1 It is clear that in general a musical work is not related to the audible appearance of the world as a representational painting or a work of one of the other representational arts is related to the visual appearance of the world; neither does it express propositions as the arts based upon the use of language do. But although music is characteristically not designed to give rise to thoughts about something other than its medium and which are essential to its appreciation in the manner either of the representational or of the literary arts, many people have thought that music can be a humanistic art. Adherents of a humanist theory of music believe that works which consist solely of music can resemble the typical products of the arts of literature and representation in engaging and providing sustenance for some of the most important human values and sympathies. Although ‘absolute’ music is essentially a form of abstract, and not representational, art and it lacks the resources of a true language, the humanist maintains that its non-representational and non-propositional nature does not prevent many of its products from having a significance that can be explained only by their relation to what we are familiar with outside music. In these works there are embodied, reflected, expressed, symbolised or in some other way presented phenomena that are integral to human life: we recognise moods, feelings, emotions, attitudes and various other states and activities of our inner life manifested in such a way that, if we are sensitive to their presence and responsive to the manner in which music makes them present to us, we value these musical works because of their essential human reference.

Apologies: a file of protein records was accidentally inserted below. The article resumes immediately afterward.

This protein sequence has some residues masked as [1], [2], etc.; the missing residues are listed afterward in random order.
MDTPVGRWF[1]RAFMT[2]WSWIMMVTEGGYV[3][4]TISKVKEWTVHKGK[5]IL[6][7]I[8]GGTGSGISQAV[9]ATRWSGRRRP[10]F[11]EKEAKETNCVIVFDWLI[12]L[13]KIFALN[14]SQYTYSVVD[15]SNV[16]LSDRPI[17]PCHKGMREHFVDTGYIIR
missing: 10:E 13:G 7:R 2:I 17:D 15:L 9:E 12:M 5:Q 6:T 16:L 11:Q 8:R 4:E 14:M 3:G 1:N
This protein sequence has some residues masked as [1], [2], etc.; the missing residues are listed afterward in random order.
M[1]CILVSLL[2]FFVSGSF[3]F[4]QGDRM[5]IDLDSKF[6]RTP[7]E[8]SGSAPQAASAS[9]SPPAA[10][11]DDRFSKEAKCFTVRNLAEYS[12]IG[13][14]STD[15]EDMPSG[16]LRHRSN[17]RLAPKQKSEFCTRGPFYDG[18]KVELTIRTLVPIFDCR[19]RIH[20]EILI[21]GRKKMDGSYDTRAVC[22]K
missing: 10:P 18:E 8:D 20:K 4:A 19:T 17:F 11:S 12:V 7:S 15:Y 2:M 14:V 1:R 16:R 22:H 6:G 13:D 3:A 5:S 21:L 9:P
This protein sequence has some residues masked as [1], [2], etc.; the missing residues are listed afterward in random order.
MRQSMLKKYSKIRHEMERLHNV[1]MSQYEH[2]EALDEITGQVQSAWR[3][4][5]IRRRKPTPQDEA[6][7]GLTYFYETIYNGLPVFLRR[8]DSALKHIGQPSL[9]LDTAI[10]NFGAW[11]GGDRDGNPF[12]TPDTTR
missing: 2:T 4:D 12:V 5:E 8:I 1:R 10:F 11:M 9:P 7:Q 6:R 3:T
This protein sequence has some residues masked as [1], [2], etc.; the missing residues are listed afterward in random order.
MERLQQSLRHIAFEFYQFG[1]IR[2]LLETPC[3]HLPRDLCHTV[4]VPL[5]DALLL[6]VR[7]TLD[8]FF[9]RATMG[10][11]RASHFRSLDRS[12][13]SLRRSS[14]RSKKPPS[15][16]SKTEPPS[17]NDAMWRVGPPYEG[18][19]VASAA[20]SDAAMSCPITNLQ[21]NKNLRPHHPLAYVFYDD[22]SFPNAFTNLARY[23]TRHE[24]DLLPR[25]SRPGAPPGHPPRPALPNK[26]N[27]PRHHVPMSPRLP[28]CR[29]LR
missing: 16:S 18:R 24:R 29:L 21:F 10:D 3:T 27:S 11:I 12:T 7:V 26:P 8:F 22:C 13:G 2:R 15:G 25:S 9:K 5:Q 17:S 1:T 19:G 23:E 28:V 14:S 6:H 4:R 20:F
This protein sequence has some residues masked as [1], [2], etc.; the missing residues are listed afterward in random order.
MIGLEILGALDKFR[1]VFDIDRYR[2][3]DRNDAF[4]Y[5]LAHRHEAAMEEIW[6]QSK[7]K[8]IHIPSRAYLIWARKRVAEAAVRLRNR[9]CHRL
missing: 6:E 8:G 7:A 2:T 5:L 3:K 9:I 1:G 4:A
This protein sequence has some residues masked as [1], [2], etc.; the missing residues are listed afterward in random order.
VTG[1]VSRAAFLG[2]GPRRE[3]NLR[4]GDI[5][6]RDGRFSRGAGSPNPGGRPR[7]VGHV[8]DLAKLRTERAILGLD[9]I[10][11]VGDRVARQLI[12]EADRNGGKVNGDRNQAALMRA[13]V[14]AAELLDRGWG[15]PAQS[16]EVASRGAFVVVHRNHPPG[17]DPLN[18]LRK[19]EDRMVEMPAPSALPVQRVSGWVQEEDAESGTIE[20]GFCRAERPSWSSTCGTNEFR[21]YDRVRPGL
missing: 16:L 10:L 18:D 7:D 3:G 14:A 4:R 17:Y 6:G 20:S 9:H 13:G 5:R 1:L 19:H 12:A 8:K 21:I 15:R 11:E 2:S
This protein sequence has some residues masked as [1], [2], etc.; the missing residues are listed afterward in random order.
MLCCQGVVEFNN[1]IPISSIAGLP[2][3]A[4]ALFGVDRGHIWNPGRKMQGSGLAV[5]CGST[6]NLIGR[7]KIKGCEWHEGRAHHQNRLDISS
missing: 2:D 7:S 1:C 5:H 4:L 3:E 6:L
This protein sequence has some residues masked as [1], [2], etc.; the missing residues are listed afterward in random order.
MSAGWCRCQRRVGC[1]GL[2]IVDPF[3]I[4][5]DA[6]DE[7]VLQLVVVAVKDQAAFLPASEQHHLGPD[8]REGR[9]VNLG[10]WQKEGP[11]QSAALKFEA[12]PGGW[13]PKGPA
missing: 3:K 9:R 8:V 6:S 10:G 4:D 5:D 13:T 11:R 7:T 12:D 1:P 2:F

The most impressive representative of the opposed formalist theory that the abstract art of music is devoid of any human meaning and is